York's free school meals plan isn't working, claims former council boss

The free school meals pilot at York's Westfield Primary School in't working, claims former council leader Steve Galloway. Council bosses disagree <i>(Image: PA)</i>
The free school meals pilot at York's Westfield Primary School in't working, claims former council leader Steve Galloway. Council bosses disagree (Image: PA)

A FORMER Lib Dem council leader has challenged York Labour’s flagship £100,000-a-year free school meals pilot - claiming it’s a waste of money that is doing little to help children eat more healthily.

Figures obtained by Steve Galloway under a Freedom of Information request seem to suggest that only 26 more children every day are eating a proper cooked school lunch at Westfield Primary School now than before the pilot was launched.

According to the figures obtained by Mr Galloway, a total of 284 children at Westfield ate a hot school lunch on December 20 last year, before the pilot scheme was introduced.

That compared to the 310 children at Westfield eating a school lunch on Match 20 this year, after the introduction of the pilot.

The council has committed £100,000 this year and another £100,000 next year to keep the Westfield pilot running – and Mr Galloway claims that is not a good use of scarce council cash.

York Press: Former York council leader Steve Galloway
York Press: Former York council leader Steve Galloway

Former York council leader Steve Galloway (Image: Supplied)

“The funding which is available could be better spent, not least supporting children who are genuinely disadvantaged,” he said.

But the city’s education boss Cllr Bob Webb has hit back, claiming that Mr Galloway is presenting ‘skewed’ figures – and has chosen for comparison a day when school lunch take-up at Westfield is low.

“Other days have seen much, much higher take-up,” Cllr Webb said.

Of the 284 children at Westfield who ate a free school lunch on December 20 last year, before the pilot was introduced, 205 were either younger children who qualified automatically for a free school meal – or older primary school children who qualified because the family income was below £7,400 a year.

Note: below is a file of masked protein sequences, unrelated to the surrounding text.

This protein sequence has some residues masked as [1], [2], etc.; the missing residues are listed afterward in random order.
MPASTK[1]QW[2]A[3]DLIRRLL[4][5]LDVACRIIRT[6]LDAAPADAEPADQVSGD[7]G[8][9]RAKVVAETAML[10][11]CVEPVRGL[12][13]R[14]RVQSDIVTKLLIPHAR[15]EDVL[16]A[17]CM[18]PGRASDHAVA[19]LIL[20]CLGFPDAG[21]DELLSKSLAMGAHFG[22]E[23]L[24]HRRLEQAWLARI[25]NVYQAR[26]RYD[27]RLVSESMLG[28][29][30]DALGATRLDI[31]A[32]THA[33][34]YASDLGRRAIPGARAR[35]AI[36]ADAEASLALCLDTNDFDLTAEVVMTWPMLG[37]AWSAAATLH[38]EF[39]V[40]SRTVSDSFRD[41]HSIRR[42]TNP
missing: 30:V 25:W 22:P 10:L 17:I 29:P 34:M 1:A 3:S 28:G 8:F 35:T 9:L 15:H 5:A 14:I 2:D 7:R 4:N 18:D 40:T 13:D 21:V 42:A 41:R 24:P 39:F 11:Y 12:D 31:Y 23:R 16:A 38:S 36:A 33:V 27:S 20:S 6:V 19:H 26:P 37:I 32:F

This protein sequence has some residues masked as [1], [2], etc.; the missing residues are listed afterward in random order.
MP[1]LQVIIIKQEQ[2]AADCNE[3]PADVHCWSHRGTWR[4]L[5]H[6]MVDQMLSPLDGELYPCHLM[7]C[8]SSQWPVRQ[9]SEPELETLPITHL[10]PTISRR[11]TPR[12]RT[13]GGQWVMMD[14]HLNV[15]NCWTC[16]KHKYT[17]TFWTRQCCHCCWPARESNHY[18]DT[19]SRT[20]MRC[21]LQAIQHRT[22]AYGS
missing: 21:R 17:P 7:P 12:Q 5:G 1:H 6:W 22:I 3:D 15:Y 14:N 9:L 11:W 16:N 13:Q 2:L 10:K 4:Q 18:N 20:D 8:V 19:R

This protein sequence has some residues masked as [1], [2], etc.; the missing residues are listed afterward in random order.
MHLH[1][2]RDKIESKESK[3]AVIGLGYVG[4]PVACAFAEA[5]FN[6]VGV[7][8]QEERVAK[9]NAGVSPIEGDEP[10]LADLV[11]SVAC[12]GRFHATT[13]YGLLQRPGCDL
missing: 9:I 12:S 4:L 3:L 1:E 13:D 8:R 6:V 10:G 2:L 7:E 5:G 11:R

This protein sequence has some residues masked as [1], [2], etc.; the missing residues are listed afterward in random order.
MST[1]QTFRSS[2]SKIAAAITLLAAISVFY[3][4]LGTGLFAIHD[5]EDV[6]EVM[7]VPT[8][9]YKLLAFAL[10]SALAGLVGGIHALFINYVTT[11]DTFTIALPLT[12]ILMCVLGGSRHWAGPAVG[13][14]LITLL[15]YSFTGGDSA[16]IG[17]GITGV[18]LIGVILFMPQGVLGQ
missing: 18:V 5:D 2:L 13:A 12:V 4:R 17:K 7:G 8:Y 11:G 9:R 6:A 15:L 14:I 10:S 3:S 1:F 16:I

York Press: City of York Council education boss Cllr Bob Webb
York Press: City of York Council education boss Cllr Bob Webb

City of York Council education boss Cllr Bob Webb (Image: Supplied)

The remaining 79 were children whose parents paid for their school lunch.

They seem to be the main beneficiaries of the scheme.

Mr Galloway said: “What seems to have happened is that children whose parents used to pay for a school meal have continued – in the main – to take it, albeit now at taxpayers’ expense."

Perhaps surprisingly, according to the figures, 129 children still ate a packed lunch prepared by their parents on March 20 – despite the offer of a free, cooked school lunch.

Instead of forking out so much money on a free meal offer that many children were not taking up, the real question the council should be asking, Mr Galloway said, was why so many children prefer to eat a pack-up than a cooked meal.

But Cllr Webb dismissed Mr Galloway’s claims.

“This trial of free school meals is about helping to address an affordability problem for many families who for some time have been barely managing,” he said.

“The figures presented (by Mr Galloway) are skewed and, unsurprisingly, choose a day with amongst the lowest take up when other days have seen much, much higher take up.

“To get a balanced view the current pilot of free school meals and breakfasts will be assessed by independent researchers later this year to establish what has worked well and what might change in a future rollout.

“In the meantime, the initiative continues helping with affordability for some of our most in need families and, according to the schools themselves, (is) also improving behaviour, attendance and engagement in learning in the classroom”.

The York Hungry Minds Appeal

The free school meal pilot at Westfield was introduced following the launch of the York Hungry Minds appeal late last year.

Launched following a Labour election pledge, the aim of the appeal is to raise enough money to be able to extend free lunches like those now being offered at Westfield to children in other York primary schools.

The city council put up the first £100,000 to allow the free lunches to be piloted for a year at Westfield, to see what impact they had on children’s health and learning.

The pilot was later extended with the commitment of another £100,000 of council cash.

On top of that, the Hungry Minds Appeal raised a further £40,000 by Christmas – thanks in part to a hefty donation from York-based Persimmon – to enable a similar pilot at Burton Green School, where children are getting a free breakfast for a year.

But the hope is that, if the pilots prove a success, and if money keeps coming in through the York Hungry Minds Appeal, more children at more primary schools in York will be able to benefit.

The York Hungry Minds Appeal was enthusiastically backed by the Archbishop of York Stephen Cottrell in December.

He said: "I think we all know that if you are hungry, you cannot concentrate on much else. And the tragedy is that there are children in schools today who are hungry, and they're falling behind at school because of that.”

You can donate to the York Hungry Minds Appeal at www.tworidingscf.org.uk/appeal/york-hungry-minds/